“So, where is your media outrage? Instead, you show Western hostage beheadings, allow Muslim fanatics to preach on TV and radio, and publish hate speeches against Christians and Jews. Where is the shame? Where are your principles? You should be campaigning for peace, tolerance and human rights and against intolerance, women and minority abuse, and religious fanaticism. That is the holy role of the media, Arab journalists!”
The above are not the exact words, but a summary of an American scholar’s comments during an international conference convened last week in Dubai on the role of the media to enhance the security of the Gulf States.
In my response, I said to him (in the general meeting and later in a smaller group discussion): What you are calling for is a classic academic and professional question that has been discussed in journalism schools and forums for ages. Is our role to educate, preach and enlighten the public or just to provide accurate, updated and objective information? Do we campaign and rally for causes we support, or just provide an open marketplace of ideas and a neutral forum for debate and discussion?
The Western media in general, and the American in particular, stand for independence and neutrality: You give the masses well investigated and researched reports and news stories, supported by available evidence, background information and analysis. You allow all parties to have equal access to the public. You don’t take sides or make judgments, except in editorials. It is up to your audience to decide what and who to believe, accept and side with. End of role.
When riots erupted in Los Angels after the acquittal of four white policemen accused of brutally beating black motorist Rodney King in 1991, the media professionally covered the events. They didn’t campaign for black rights or advocate a review of a long history of abuse and enslavement.
Journalists in non-democratic countries are justly accused of being tools of propaganda, mouthpieces of the rulers, and ideologically committed to one school of thought. They marginalize different viewpoints, campaign for certain causes, and serves their owners and controllers’ interests.
Most new independent media in the Arab world are moving away from the old ways. They attempt to provide as-is news and multi-perspective commentary. If you don’t like what is written, write a letter to the editor. If you don’t agree with a guest of a live show, call in and tell him so. If an opinion or a report on a website seems wrong, e-mail them your correction. As long as your perspective, no matter how different or unique, is published or aired, you can’t complain about the equal opportunity and space given to those you disagree with.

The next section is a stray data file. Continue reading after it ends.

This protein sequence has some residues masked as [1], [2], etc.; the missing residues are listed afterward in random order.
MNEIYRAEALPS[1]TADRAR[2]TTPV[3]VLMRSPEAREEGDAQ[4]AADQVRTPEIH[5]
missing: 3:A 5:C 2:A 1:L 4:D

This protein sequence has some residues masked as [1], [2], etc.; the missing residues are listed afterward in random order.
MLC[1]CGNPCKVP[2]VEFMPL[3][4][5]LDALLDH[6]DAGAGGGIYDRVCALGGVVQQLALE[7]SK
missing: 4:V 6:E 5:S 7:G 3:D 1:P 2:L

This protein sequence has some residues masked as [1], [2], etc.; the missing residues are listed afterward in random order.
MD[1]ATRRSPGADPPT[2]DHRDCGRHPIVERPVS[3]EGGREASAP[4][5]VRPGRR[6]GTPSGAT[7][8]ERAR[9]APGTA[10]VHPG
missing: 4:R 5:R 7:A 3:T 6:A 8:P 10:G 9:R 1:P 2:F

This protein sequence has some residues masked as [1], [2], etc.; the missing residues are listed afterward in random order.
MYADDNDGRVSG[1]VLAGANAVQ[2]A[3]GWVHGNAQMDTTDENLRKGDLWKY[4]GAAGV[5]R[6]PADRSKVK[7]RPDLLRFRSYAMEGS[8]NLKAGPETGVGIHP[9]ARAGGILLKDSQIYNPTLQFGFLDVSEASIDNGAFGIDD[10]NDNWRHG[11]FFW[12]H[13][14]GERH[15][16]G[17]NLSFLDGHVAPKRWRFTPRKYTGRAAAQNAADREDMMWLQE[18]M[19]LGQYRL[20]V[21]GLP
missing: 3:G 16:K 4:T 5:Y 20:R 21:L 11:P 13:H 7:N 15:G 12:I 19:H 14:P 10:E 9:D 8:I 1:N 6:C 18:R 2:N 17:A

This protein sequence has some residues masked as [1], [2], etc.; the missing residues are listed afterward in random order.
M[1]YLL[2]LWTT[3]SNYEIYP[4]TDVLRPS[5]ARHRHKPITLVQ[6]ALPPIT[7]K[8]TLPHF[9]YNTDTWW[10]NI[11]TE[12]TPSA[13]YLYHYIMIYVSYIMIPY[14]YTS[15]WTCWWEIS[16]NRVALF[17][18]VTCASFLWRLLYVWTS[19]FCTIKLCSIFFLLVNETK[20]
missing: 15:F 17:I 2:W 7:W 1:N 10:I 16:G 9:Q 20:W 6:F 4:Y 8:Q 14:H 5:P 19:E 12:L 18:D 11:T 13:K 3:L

In evaluating Arab media performance, we need to distinguish between mainstream media and underground outlets. The first is owned and supervised by governments and media corporations. Their policies prevent them from preaching religious hatred or siding with terrorists. After all, terrorists are enemies of the Arab states, as much as of the West. But at the same time, they cannot ignore their statements and actions. Professional coverage of events requires comprehensive reporting from all sides.
The non-licensed media are mostly Internet based. Comments are usually unsigned. Web blogs, electronic newsletters, mailing lists and discussion groups are uncensored and uncontrollable. Those are the ones who may preach and advocate, with impunity.
By the way, the mainstream media never aired or printed beheading videos and pictures, as some Web sites did. This turned the public against the perpetrators. The coverage of the suicide bombing of civilian compounds in Saudi Arabia and wedding parties in Jordan made most people see the ugliness of the terrorist organizations they may once have admired, believed or tolerated.
Finally, you cannot take media coverage out of context. The liberal U.S. media tolerated outrageous breaches of constitutional principles after 9/11. Because they thought the administration was fighting a just war, they turned a blind eye to abuses of international rules, civil liberties and human rights – at home and abroad. Where was the outrage over the administration’s lies and sleazy and brutal tactics? Why did The New York Times accept the Bush administration’s request and delay a story about government eavesdropping on American citizens for a whole year? Where is the campaign against torture in CIA prisons around the world?
If the context allows for such tolerance on the American side, why can’t it also be applied to Arab media? After all, the media are supposed to reflect the public’s mood. In a world where the anger against Western policies has been boiling for decades, you can’t expect much sympathy for colonizers and occupiers. Instead, a minimum level of tolerance for some sort of violent reaction in response to even worse actions should be expected and accepted.